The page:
Percentage of dream reports with at least one:

The h-Profile

The findings from a dream study using the Hall/Van de Castle system can now be displayed in a bar graph similar to an MMPI profile. It provides an immediate sense of the pattern of any deviations from the norms. It utilizes the h statistic developed by Jacob Cohen [46] to correct for the fact that the standard deviation of a sample cannot be known with a distribution of percentage scores. The h statistic is based on an arcsine transformation that is provided in tables in Domhoff [8], and is done automatically in an algorithm for generating h profiles that is part of the Excel 5 spreadsheet on the Web site.

Figure 1. The h-profile of the dreams of Freud and Jung.

The h-profile can be used to compare one or more individuals to the norms. Figure 1 presents the h-profiles for Freud [47] and Jung's [48] dreams, based on codings Hall [49] did in the 1960s, before the h-profile was developed. It shows the ways that Freud and Jung differ from the male norms (e.g., both are low on the aggressions/character (A/C) ratio, physical aggression percent, and victimization percent), and the main ways in which they differ from each other (e.g., Jung befriends other characters, Freud is befriended by other characters). The h-profile also can be useful in displaying the consistency of what a person dreams about over a period of years, as seen in Figure 2, which is based on five subsets of 105 dreams from an eight-year journal of 525 dream reports provided by a woman in her late 50s; except for the A/C ratio and negative emotions percent in the third set, and perhaps a trend toward greater friendliness over the eight-year period, she is generally consistent in what she dreams about.

Figure 2. Consistency in five dream samples of 105 dreams each from an older woman.

Finally, the usefulness of h-profiles for group comparisons is shown in Figure 3, where the Most Recent Dreams of 12-13 year-old girls and boys are compared with each other and with the norms for women and men by using the norms for women and men as the baseline [29]. It reveals that girls and boys tend to differ from each other in the same ways women and men differ, with the young teenagers further from the adults on the A/C ratio and physical aggression percent. However, girls and boys go in different ways on the friendliness/character (F/C) ratio; girls have more friendly interactions than women, boys have less friendly interactions than men.

Figure 3. A comparison of the deviations of seventh-grade boys from the Male Norms and seventh-grade girls from the Female Norms.

An Efficient Method for Analyzing Large Samples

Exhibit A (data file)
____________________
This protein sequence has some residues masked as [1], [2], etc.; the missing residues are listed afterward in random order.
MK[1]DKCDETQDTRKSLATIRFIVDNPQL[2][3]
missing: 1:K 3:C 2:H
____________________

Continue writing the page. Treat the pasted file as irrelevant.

It is very time consuming to use any of the full scales from the Hall/Van de Castle system with samples of many hundreds or thousands of dream reports. This is especially the case for the detailed character categories, and for the social interaction indicators that are based in part in character codings. Useful findings can be developed very quickly, however, if the reports are coded for the presence or absence of one or more of seven general categories: aggression, friendliness, sexuality, misfortune, success, failure, and food/eating. With this "at least one" approach, coders move on to the next report as soon as they have recorded the first instance of the category or categories being utilized. The norms for this type of analysis are included at the bottom of Table 1.

This method can be used to see how groups or individuals differ from the norms, or to study consistency over time. Figure 3 shows the consistency of aggression and sexuality over a 14-year period in 3,256 dream reports from a young adult male who began his journal at age 18. All dream reports from 1981 to 1989 and for 1995-96 were examined separately by each author in the space of a few hours. The relatively consistent findings for aggression are somewhat below the norms and the very consistent findings for sexuality are very close to the norms.

Figure 3. Consistency in the percentage of dreams with at least one aggression and at least one sexuality in a young adult male from ages 18 to 32.

The one major drawback with the "at least one" approach is that it does not control for dream length, so reports of less than 50 or more than 350 words should not be used in making comparisons with the Hall/Van de Castle norms because they excluded such reports in determining the norms [7]. However, no such screening for length is necessary if the comparison is with other dream reports in a long dream journal, as is the case in Figure 4.


Although the long-term usefulness of the methods of data collection and data analysis presented in this methodological note can only be determined through widespread testing, they may have immediate application for researchers who already have dream reports in hand, whether from laboratory awakenings or everyday recall. For those who have files containing coded dream reports that have not been fully analyzed, the spreadsheet on the Web site offers an immediate way to develop new findings. For those who have large samples of dream reports that never have been coded, the "at least one" approach provides an avenue to useful findings on such interesting categories as aggression, friendliness, misfortune, success, and failure in the space of a relatively few hours.

In the long run, however, the rationales of data collection and methods of content analysis suggested in this paper must be validated through blind analyses that lead to correct inferences about the cognitive conceptions and personal concerns of the groups or individuals under study [8]. These methods are not a substitute for laboratory studies of dreaming, and the dream reports are not completely representative of dream content as it is revealed in the laboratory, but studies using these methods may be helpful in bridging the gap in the scientific study of dreams until such time as more laboratory studies are once again feasible.


Our thanks to David Foulkes and Richard Zweigenhaft for their very helpful comments on the first draft of this paper, and to the anonymous reviewer who asked that we elaborate slightly on our substantive findings and address the issue of validity more directly.